The Muon g-2 experiment has begun its search for phantom particles with its world-famous and well-traveled electromagnet.

The Muon g-2 ring with instrumentationThe Muon g-2 ring with instrumentation, awaiting muons at Fermi National Accelerator Laboratory. Credit: Fermilab

What do you get when you revive a beautiful 20-year-old physics machine, carefully transport it 3,200 miles over land and sea to its new home, and then use it to probe strange happenings in a magnetic field? Hopefully you get new insights into the elementary particles that make up everything. The Muon g-2 experiment, located at the U.S. Department of Energy’s (DOE) Fermi National Accelerator Laboratory, has begun its quest for those insights. On May 31, the 50-foot-wide superconducting electromagnet at the center of the experiment saw its first beam of muon particles from Fermilab’s accelerators, kicking off a three-year effort to measure just what happens to those particles when placed in a stunningly precise magnetic field. The answer could rewrite scientists’ picture of the universe and how it works.

“The Muon g-2 experiment’s first beam truly signals the start of an important new research program at Fermilab, one that uses muon particles to look for rare and fascinating anomalies in nature,” said Fermilab Director Nigel Lockyer. “After years of preparation, I’m excited to see this experiment begin its search in earnest.”

Getting to this point was a long road for Muon g-2, both figuratively and literally. The first generation of this experiment took place at the U.S. DOE’s Brookhaven National Laboratory in New York State in the late 1990s and early 2000s. The goal of the experiment was to precisely measure one property of the muon – the particles’ precession, or wobble, in a magnetic field. The final results were surprising, hinting at the presence of previously unknown phantom particles or forces affecting the muon’s properties.

Video depicting the first leg of the g-2 electromagnet’s 3,200-mile journey from Brookhaven to Fermilab

The new experiment at Fermilab will make use of the laboratory’s intense beam of muons to definitively answer the questions the Brookhaven experiment raised. And since it would have cost 10 times more to build a completely new machine at Brookhaven rather than move the magnet to Fermilab, the Muon g-2 team transported that large, fragile superconducting magnet in one piece from Long Island to the suburbs of Chicago in the summer of 2013.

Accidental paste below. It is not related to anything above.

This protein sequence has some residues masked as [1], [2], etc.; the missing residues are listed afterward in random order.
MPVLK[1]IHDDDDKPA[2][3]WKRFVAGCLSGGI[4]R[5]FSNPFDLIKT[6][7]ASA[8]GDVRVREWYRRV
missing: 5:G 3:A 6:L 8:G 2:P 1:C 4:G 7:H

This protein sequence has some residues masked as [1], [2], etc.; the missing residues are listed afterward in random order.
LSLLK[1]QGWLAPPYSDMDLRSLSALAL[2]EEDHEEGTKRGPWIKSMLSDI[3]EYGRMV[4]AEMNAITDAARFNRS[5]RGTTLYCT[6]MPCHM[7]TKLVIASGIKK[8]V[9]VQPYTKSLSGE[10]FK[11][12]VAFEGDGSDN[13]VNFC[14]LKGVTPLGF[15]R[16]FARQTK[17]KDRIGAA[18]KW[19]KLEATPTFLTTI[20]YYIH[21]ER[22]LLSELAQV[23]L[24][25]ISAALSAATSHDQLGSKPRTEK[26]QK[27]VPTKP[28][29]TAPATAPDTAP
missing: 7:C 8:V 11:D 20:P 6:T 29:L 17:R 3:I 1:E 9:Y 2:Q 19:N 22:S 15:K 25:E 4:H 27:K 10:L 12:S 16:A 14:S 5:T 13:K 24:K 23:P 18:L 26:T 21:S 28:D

The magnet took a barge south around Florida, up the Tennessee-Tombigbee waterway and the Illinois River, and was then driven on a specially designed truck over three nights to Fermilab. And thanks to a GPS-powered map online, it collected thousands of fans over its journey, making it one of the most well-known electromagnets in the world.

“Getting the magnet here was only half the battle,” said Chris Polly, project manager of the Muon g-2 experiment. “Since it arrived, the team here at Fermilab has been working around the clock installing detectors, building a control room and, for the past year, adjusting the uniformity of the magnetic field, which must be precisely known to an unprecedented level to obtain any new physics. It’s been a lot of work, but we’re ready now to really get started.”

That work has included the creation of a new beamline to deliver a pure beam of muons to the ring, the installation of a host of instrumentation to measure both the magnetic field and the muons as they circulate within it, and a year-long process of “shimming” the magnet, inserting tiny pieces of metal by hand to shape the magnetic field. The field created by the magnet is now three times more uniform than the one it created at Brookhaven.

The Muon g-2 electromagnet arriving at Fermilab

The Muon g-2 electromagnet arriving at Fermilab in July 2013 after a 3,200-mile journey from Brookhaven National Laboratory. Credit: Fermilab

Over the next few weeks the Muon g-2 team will test the equipment installed around the magnet, which will be storing and measuring muons for the first time in 16 years. Later this year, they will start taking science-quality data, and if their results confirm the anomaly first seen at Brookhaven, it will mean that the elegant picture of the universe that scientists have been working on for decades is incomplete, and that new particles or forces may be out there, waiting to be discovered.